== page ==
Belgium has handed over Mohamed Abrini, the "man in the hat" bomber at Brussels airport last year, to France for questioning about the 2015 Paris attacks, federal prosecutors said.
Abrini was captured in Brussels in April over his suspected involvement in the March 22 Brussels attacks and the Paris killings, both of which were claimed by the Islamic State group. He also admitted to planning an attack on Tel Aviv.
"In the framework of the investigation related to the attacks in Paris on 13 November 2015, Mohamed Abrini was surrendered to the French judicial authorities for a period of one day," the prosecutor's office said in a statement.
Eric Van Der Sypt, a spokesman, told AFP that the decision is based on "mutual agreements" between the two countries.
"It's not uncommon that suspects in different cases are surrendered for one day or a few days," Van Der Sypt said.
Belgian investigators have said the Brussels airport and metro bombers who killed a total of 32 people were part of the same Brussels-based cell that orchestrated the November 2015 Paris attacks that left 130 dead.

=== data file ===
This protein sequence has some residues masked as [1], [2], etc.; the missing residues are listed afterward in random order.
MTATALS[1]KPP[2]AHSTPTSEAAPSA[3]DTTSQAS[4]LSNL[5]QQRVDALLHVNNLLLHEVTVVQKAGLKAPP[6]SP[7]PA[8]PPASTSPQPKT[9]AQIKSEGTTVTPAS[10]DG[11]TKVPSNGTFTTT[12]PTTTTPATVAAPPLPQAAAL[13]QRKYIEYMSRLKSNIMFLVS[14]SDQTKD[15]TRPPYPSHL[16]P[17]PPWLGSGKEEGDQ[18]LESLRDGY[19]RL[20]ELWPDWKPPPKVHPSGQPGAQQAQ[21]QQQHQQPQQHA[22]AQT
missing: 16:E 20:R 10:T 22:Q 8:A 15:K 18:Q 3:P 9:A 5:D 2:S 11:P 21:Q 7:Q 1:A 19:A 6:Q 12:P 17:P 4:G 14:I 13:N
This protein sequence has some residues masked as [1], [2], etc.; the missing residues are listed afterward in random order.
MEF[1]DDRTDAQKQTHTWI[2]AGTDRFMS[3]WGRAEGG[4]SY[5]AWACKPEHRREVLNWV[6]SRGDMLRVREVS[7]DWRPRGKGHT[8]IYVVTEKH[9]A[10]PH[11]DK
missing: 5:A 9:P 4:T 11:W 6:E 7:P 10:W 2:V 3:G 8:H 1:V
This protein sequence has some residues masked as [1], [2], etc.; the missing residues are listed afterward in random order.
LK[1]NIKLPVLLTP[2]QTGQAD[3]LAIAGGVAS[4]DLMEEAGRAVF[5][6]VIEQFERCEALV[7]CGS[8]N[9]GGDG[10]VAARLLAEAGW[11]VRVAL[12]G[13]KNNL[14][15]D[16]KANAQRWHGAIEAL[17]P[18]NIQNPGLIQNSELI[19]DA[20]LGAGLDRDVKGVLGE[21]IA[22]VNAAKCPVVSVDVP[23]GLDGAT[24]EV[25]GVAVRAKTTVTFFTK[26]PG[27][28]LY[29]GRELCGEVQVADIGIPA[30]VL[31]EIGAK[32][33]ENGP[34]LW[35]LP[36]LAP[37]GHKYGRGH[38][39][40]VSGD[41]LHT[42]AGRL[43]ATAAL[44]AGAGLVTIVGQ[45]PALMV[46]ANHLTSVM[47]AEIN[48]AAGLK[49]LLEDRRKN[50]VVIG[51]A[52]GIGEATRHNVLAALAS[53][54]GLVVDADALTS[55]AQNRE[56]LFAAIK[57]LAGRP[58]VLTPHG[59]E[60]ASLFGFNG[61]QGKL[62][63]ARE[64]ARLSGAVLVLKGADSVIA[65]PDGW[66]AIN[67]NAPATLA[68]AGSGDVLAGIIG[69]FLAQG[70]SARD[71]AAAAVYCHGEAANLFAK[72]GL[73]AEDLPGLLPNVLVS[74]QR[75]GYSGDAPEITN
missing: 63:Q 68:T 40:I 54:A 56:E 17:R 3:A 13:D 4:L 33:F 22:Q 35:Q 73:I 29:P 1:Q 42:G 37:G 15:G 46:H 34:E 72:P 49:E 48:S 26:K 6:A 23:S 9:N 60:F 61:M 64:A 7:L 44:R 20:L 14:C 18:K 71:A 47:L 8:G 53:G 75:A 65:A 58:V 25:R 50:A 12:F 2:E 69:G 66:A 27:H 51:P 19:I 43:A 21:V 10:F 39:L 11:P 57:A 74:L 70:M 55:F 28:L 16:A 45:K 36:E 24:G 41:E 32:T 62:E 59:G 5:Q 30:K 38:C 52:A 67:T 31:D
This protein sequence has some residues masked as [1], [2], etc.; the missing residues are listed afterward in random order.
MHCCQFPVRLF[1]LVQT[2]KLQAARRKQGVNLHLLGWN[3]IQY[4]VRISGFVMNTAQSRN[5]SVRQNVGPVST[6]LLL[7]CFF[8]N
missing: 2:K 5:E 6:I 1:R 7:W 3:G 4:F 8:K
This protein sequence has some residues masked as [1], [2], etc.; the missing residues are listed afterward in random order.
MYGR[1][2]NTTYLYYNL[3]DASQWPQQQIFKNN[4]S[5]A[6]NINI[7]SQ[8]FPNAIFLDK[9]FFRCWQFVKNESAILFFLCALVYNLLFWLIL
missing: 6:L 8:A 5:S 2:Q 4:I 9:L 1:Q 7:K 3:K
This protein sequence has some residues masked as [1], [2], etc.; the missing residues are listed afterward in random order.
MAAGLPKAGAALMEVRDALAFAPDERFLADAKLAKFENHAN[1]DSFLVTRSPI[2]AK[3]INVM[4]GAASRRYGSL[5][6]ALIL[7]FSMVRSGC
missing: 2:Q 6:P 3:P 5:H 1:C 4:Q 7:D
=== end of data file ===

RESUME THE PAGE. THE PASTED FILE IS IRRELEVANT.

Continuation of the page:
Abrini, dubbed the "man in the hat" from images caught on security cameras, fled the airport without detonating his suitcase bomb after his accomplices Najim Laachraoui and Ibrahim El Bakraoui set off theirs, killing 16 people and themselves.
Several sources close to the Belgian-led investigation have told AFP that the three bombers targeted passengers travelling to the United States and also Jewish and perhaps Russian targets at the airport.
"That understanding has held up with later investigations, including with Abrini's alleged confession," a US law enforcement source told AFP.
US sources said they are confident the airline check-in counters for flights to the United States, Israel and Russia were targeted.
Abrini had a record as a long-time petty criminal who grew up in the troubled Molenbeek area of Brussels with Salah Abdeslam, the only survivor of the group that carried out the Paris attacks.
Nicknamed "Brioche" after his days working in a bakery, Abrini is thought to have given up training as a welder at the age of 18 before eventually gravitating towards extremism.
The Belgian of Moroccan origin was seen at a petrol station north of Paris two days before the November 13 attacks with prime suspect Abdeslam, who drove one of the vehicles used in the attacks.
Belgian authorities have charged Abrini with "participation in the activities of a terrorist group and terrorist murders" over the massacres in the French capital.
Identified as a radical Islamist by Belgian investigators, Abrini is believed to have briefly visited Syria last year and his younger brother Suleiman, 20, died there.
He was known to security services for belonging to the same cell as Abdelhamid Abaaoud, one of the organizers of the Paris attacks who opened fire on bars, restaurants and a concert hall before he died in a police shootout shortly afterwards.